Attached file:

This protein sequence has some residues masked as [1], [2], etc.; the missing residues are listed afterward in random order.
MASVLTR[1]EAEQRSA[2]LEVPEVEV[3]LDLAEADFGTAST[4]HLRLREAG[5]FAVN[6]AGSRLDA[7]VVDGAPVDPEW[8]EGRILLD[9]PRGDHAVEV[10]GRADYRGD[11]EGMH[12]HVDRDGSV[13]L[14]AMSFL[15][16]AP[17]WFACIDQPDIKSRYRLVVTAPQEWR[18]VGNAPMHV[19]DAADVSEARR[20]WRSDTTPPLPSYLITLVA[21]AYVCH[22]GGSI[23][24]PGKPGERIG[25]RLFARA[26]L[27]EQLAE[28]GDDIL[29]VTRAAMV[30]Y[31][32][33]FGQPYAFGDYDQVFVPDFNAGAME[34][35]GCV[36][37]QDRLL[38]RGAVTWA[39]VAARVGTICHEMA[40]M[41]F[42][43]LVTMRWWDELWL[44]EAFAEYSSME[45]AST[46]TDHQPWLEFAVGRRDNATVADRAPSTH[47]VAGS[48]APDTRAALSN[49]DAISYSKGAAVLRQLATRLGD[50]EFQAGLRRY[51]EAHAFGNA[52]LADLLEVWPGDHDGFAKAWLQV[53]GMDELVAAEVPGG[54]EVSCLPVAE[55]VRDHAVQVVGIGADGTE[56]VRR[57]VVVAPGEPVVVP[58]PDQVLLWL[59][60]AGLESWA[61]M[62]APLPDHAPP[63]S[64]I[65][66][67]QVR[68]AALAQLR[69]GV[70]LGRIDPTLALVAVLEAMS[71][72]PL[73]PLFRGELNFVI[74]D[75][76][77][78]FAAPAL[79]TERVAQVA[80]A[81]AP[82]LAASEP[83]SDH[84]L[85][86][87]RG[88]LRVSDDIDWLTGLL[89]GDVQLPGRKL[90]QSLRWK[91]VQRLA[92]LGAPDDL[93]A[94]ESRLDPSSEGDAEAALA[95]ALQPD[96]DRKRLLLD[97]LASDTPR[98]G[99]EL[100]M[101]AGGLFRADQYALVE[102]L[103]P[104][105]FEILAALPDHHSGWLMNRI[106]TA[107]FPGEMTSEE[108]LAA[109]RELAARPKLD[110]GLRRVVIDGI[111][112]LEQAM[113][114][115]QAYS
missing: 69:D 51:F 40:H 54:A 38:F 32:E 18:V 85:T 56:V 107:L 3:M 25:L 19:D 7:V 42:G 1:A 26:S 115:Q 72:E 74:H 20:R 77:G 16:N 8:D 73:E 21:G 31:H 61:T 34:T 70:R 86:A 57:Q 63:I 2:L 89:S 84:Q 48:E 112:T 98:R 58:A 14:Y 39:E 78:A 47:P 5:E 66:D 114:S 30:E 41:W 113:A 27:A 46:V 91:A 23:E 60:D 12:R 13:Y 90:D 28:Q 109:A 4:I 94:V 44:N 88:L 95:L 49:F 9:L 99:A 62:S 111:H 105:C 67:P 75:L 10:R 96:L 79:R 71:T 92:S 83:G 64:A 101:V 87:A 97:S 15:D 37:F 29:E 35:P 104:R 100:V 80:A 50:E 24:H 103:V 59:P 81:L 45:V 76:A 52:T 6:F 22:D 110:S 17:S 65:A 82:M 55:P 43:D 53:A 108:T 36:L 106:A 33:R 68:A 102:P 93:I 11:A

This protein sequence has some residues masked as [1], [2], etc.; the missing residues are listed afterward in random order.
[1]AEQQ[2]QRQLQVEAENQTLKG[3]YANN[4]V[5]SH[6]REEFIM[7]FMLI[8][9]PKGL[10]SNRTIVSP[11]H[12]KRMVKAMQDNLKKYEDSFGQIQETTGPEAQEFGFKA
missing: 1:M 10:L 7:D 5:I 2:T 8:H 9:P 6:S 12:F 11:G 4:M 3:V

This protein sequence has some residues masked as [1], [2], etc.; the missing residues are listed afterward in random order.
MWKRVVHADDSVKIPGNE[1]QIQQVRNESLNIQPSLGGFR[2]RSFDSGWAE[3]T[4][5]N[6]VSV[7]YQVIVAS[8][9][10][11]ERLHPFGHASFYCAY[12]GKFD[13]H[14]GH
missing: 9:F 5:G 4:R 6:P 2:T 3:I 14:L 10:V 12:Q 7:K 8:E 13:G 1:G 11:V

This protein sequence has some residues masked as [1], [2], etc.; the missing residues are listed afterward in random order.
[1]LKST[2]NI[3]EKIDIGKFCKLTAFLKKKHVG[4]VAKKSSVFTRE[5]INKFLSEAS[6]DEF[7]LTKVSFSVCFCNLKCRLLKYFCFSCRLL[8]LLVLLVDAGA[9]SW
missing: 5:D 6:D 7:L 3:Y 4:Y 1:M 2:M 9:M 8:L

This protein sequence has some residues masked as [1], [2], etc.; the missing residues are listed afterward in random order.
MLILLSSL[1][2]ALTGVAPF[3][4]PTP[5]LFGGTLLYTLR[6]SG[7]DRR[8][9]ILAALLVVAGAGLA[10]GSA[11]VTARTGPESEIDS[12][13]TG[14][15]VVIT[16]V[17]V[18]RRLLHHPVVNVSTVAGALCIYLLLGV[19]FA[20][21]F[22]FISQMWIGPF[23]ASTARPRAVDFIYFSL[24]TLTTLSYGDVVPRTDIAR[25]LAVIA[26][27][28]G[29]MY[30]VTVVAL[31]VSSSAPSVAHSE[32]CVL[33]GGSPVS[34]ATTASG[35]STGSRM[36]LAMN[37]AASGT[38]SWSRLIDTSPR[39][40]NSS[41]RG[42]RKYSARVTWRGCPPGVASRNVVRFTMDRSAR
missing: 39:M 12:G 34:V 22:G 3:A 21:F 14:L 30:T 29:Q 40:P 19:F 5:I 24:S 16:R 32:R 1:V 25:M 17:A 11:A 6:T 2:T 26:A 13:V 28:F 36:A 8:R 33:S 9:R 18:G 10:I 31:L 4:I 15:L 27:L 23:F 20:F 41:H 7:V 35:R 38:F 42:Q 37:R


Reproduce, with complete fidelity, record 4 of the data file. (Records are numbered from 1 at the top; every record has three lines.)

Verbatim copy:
This protein sequence has some residues masked as [1], [2], etc.; the missing residues are listed afterward in random order.
[1]LKST[2]NI[3]EKIDIGKFCKLTAFLKKKHVG[4]VAKKSSVFTRE[5]INKFLSEAS[6]DEF[7]LTKVSFSVCFCNLKCRLLKYFCFSCRLL[8]LLVLLVDAGA[9]SW
missing: 5:D 6:D 7:L 3:Y 4:Y 1:M 2:M 9:M 8:L